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party, and the thoughts of it diverted me greatly. I had been a witness to many assignations of this kind; and I imagined this of his excellency and the female chevalier would be curious; but I was cruelly disappointed, and the day after this feast had like to have been the lait day of my life.'
New misfortunes happen which introduces him to the. famous monsieur De Beau Marchais, with whom, and Dr. Franklin we have the following dialogue :
" The next morning, before we were risen, Dr. Benjamin Franklin was announced, which obliged us to leave our bed immediately; where we had begun to entertain ourselves with new reflections. These two important personages had a very interest.ng conference together; it was as follows:
“ Dr. Franklin. It is absolutely necessary, my dear friend, that we should take more effectual measures, for hitherto we have done nothing; mean time the English get failors, build Tips, encrease their forces, and we are threatened with utter destruction, unless France resolves to give us the most powerful affiftance.
• Beau Marchais. I have faithfully performed all that I have promised you : and first, you hare the count d'Estaign's fleet in, America, by which that of admiral Byron is blocked up.
" Dr. Franklin. How can you make that out? It is Byron that blocks up D'Efaign.
“ Beau Marchais. How little do you understand of politics ! Know what I have just told you is a certain fact; ard before the end of the year you will find it to be so by the consequences.
• Dr. Franklin. Heaven grant I may !
• Beau Marchais. In a second place I promised you that a new fleet should cruise in your seas; that we would threaten the English with a descent upon their coasts: this will alarm them; their feet under the command of Hardy, will not dare to venture far. This is all you can desire.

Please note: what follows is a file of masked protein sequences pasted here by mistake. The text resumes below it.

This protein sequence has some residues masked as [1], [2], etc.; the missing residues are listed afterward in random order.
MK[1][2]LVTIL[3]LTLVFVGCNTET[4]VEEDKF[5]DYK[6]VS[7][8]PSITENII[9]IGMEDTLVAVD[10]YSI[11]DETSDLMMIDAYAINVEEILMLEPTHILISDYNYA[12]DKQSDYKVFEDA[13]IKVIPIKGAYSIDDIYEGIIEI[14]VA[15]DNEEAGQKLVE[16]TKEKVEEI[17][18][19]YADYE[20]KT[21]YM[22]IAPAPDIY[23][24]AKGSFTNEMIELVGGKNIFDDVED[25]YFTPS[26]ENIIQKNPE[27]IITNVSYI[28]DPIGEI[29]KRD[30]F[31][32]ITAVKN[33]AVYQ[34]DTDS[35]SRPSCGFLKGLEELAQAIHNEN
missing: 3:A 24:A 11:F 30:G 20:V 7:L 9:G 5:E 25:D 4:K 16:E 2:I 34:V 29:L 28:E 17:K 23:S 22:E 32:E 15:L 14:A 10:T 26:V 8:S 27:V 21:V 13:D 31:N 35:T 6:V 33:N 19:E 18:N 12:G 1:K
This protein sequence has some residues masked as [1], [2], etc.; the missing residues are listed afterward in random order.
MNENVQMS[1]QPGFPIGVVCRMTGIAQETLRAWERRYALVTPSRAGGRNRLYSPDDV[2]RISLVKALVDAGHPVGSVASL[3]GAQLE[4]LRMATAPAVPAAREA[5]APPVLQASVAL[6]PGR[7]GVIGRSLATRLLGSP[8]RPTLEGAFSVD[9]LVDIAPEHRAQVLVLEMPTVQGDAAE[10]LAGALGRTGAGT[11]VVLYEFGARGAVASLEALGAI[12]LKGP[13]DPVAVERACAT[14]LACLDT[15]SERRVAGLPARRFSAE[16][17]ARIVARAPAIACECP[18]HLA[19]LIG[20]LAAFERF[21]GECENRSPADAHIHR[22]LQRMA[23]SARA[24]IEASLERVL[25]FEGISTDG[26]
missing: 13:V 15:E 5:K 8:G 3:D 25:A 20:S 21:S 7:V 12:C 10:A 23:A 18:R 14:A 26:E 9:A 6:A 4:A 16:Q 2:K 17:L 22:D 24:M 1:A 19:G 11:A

“ Dr. Franklin. A fine beginning truly! and what will this. lead to?
166 Beau Marcbais. To maintain you in your own country : it will prevent the English from fending reinforcements to America; it will put you in a condition to reduce them by tamine, and to treat them as you have already treated Burgoyne.
6. Dr. Franklin. Heaven grant it! but, in my opinion, we Thould do better if, instead of a descent upon Ireland, we should send the troops now ready to embark, to Boston; and with such a reinforcement we might drive the English out of our country for
“ Beau Marchais, Well, we will think about it, provided you are reasonable. and that the Congress grants us what Sartine and I have so long been demanding.
“ Dr. Franklin. I have engaged my word for it; this ought to fatisfy you.
“ Beau Marchais. In the third place, I promised you I would oblige the king of Spain to declare open war against Great Britain ; and you
see I have kept my word : can you defire any thing more? só Dr. Franklin. But we agreed that count d'Orvillier's fleet should not join a division of the Spanish fleet, for that would do us more harm than good.
- Beau Marchais. My dear friend, you are very short fighted; it is easy to discover that you do not see an inch beyond your nose: I will talk to you no more on this subject; but pray tell me how do you like the king of France's justification of himself to all Europe ?
“ Dr. Franklin. I acknowledge that a bad cause cannot be better defended; but, in my opinion, it would have been wiser to have let it alone, because it will oblige the Englifn to answer, and they have so much to say
• Beau Marchais. Aye, but not with so much wit and elegance. “ Dr. Franklin. I think your head seems to itch
much have you been electrified ?
“ Beau Marchais. I amused myself a little yesterday evening in that way, and I have been indifposed all night.
66 Dr. Franklin. We must take care of that; you know I underderstand something of those matters; I could fhew you
fome curious things.
“ Beau Marchais. If you have an inclination, I will shew you this evening some things still more curious.
« Dr. Franklin. With all my heart. Where? and at what hour? • Beau Marchais. . I will call, and take you up at eight o'clock."
He then changes to a new master, who describes himself as passionately devoted to the study of the Belles Lettres in preference to the more profitable employment of a physician: he says,